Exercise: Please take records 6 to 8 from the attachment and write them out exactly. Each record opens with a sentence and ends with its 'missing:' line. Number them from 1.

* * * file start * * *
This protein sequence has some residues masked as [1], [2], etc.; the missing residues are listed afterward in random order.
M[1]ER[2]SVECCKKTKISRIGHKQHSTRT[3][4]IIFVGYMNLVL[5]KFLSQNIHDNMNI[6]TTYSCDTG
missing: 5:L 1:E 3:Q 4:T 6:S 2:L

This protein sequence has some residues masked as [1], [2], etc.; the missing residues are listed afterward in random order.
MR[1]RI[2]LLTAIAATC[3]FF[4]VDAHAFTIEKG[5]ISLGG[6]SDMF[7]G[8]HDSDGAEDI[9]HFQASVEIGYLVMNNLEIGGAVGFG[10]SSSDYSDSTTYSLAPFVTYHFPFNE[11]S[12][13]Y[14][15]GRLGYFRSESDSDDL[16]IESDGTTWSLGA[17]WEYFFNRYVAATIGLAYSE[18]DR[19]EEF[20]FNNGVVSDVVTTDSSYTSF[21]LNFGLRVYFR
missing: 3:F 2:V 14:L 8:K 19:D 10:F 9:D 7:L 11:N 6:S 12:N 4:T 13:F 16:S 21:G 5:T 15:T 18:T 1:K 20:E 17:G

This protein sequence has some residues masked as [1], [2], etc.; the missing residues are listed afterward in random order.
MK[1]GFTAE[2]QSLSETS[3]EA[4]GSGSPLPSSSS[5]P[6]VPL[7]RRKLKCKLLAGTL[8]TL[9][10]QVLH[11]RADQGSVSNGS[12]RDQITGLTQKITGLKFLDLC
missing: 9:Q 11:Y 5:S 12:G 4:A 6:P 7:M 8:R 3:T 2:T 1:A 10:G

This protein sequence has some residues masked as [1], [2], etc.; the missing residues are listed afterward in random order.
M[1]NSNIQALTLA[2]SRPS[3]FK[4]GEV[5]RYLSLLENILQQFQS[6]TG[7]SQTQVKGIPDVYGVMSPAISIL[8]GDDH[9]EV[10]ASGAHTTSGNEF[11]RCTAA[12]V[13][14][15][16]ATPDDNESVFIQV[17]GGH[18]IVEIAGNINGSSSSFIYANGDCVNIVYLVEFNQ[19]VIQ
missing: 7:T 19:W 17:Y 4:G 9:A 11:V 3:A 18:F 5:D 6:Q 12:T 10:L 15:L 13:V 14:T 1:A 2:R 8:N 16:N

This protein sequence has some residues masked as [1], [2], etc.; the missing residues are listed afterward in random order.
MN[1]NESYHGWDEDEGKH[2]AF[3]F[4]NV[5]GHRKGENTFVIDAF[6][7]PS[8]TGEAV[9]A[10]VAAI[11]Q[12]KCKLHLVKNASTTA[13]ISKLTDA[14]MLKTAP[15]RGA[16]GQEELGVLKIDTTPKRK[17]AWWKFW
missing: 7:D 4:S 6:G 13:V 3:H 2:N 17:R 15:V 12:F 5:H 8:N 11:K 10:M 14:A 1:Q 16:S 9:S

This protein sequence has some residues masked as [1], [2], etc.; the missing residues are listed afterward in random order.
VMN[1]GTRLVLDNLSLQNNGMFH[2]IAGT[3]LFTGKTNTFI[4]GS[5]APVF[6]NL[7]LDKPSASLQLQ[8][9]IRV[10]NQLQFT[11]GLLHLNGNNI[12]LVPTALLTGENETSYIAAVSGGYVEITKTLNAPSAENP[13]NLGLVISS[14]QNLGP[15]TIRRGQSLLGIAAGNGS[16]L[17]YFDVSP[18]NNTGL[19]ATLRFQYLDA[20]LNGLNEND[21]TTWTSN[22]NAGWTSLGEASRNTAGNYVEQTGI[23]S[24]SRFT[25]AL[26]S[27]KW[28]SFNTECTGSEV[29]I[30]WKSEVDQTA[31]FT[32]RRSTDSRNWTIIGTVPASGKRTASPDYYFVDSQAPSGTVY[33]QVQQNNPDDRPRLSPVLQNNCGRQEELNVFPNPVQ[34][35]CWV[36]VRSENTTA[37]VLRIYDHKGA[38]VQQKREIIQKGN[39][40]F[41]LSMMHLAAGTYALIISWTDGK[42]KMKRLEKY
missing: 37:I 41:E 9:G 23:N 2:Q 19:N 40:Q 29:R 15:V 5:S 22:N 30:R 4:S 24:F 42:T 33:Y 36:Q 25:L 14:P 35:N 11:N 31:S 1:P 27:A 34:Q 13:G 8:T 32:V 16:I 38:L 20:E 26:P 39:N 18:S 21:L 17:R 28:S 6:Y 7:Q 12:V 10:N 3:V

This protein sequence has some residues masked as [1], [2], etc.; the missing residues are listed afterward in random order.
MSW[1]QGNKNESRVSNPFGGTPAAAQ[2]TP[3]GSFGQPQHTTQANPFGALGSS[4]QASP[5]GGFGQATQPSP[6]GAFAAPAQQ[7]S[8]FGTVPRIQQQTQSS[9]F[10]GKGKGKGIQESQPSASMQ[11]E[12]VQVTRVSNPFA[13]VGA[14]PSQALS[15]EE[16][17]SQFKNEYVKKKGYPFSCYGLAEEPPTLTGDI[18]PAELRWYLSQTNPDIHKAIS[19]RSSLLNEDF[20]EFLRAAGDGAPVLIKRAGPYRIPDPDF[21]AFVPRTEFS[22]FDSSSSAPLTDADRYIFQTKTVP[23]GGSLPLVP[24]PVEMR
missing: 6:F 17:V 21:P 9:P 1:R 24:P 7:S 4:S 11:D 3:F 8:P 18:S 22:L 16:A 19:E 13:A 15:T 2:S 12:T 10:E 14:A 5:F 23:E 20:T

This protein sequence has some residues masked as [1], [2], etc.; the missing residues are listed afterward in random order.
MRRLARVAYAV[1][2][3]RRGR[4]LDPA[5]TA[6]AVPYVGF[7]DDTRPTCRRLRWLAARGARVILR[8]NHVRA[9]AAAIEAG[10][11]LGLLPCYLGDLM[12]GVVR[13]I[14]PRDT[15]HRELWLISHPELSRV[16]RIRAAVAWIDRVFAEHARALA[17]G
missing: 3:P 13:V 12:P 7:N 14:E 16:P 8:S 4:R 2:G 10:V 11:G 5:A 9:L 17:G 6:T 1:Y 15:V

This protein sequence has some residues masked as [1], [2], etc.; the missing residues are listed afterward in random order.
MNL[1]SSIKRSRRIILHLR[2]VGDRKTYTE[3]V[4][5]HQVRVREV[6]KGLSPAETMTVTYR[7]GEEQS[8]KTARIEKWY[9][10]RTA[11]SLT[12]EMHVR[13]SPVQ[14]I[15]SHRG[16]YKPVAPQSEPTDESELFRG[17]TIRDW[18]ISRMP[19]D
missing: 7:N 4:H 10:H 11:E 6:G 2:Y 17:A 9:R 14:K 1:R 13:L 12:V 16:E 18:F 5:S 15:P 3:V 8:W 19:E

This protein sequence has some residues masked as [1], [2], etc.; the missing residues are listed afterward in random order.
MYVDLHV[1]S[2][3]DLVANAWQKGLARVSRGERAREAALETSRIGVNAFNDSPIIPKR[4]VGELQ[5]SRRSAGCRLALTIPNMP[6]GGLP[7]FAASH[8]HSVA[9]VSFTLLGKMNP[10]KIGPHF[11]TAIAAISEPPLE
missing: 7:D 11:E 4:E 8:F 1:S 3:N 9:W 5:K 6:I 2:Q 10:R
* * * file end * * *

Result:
This protein sequence has some residues masked as [1], [2], etc.; the missing residues are listed afterward in random order.
VMN[1]GTRLVLDNLSLQNNGMFH[2]IAGT[3]LFTGKTNTFI[4]GS[5]APVF[6]NL[7]LDKPSASLQLQ[8][9]IRV[10]NQLQFT[11]GLLHLNGNNI[12]LVPTALLTGENETSYIAAVSGGYVEITKTLNAPSAENP[13]NLGLVISS[14]QNLGP[15]TIRRGQSLLGIAAGNGS[16]L[17]YFDVSP[18]NNTGL[19]ATLRFQYLDA[20]LNGLNEND[21]TTWTSN[22]NAGWTSLGEASRNTAGNYVEQTGI[23]S[24]SRFT[25]AL[26]S[27]KW[28]SFNTECTGSEV[29]I[30]WKSEVDQTA[31]FT[32]RRSTDSRNWTIIGTVPASGKRTASPDYYFVDSQAPSGTVY[33]QVQQNNPDDRPRLSPVLQNNCGRQEELNVFPNPVQ[34][35]CWV[36]VRSENTTA[37]VLRIYDHKGA[38]VQQKREIIQKGN[39][40]F[41]LSMMHLAAGTYALIISWTDGK[42]KMKRLEKY
missing: 37:I 41:E 9:G 23:N 2:Q 19:N 40:Q 29:R 15:V 5:S 22:N 30:R 4:S 24:F 42:T 33:Y 36:Q 25:L 14:P 35:N 11:N 31:S 1:P 27:A 34:Q 13:G 8:T 32:V 16:I 38:L 20:E 26:P 39:N 18:S 21:L 17:R 28:S 6:Y 7:Q 12:V 10:N 3:V

This protein sequence has some residues masked as [1], [2], etc.; the missing residues are listed afterward in random order.
MSW[1]QGNKNESRVSNPFGGTPAAAQ[2]TP[3]GSFGQPQHTTQANPFGALGSS[4]QASP[5]GGFGQATQPSP[6]GAFAAPAQQ[7]S[8]FGTVPRIQQQTQSS[9]F[10]GKGKGKGIQESQPSASMQ[11]E[12]VQVTRVSNPFA[13]VGA[14]PSQALS[15]EE[16][17]SQFKNEYVKKKGYPFSCYGLAEEPPTLTGDI[18]PAELRWYLSQTNPDIHKAIS[19]RSSLLNEDF[20]EFLRAAGDGAPVLIKRAGPYRIPDPDF[21]AFVPRTEFS[22]FDSSSSAPLTDADRYIFQTKTVP[23]GGSLPLVP[24]PVEMR
missing: 6:F 17:V 21:P 9:P 1:R 24:P 7:S 4:S 11:D 3:F 8:P 18:S 22:L 16:A 19:E 13:A 15:T 2:S 12:T 10:E 14:A 5:F 23:E 20:T

This protein sequence has some residues masked as [1], [2], etc.; the missing residues are listed afterward in random order.
MRRLARVAYAV[1][2][3]RRGR[4]LDPA[5]TA[6]AVPYVGF[7]DDTRPTCRRLRWLAARGARVILR[8]NHVRA[9]AAAIEAG[10][11]LGLLPCYLGDLM[12]GVVR[13]I[14]PRDT[15]HRELWLISHPELSRV[16]RIRAAVAWIDRVFAEHARALA[17]G
missing: 3:P 13:V 12:P 7:N 14:E 16:P 8:S 4:R 2:G 10:V 11:G 5:A 9:L 17:G 6:T 1:Y 15:V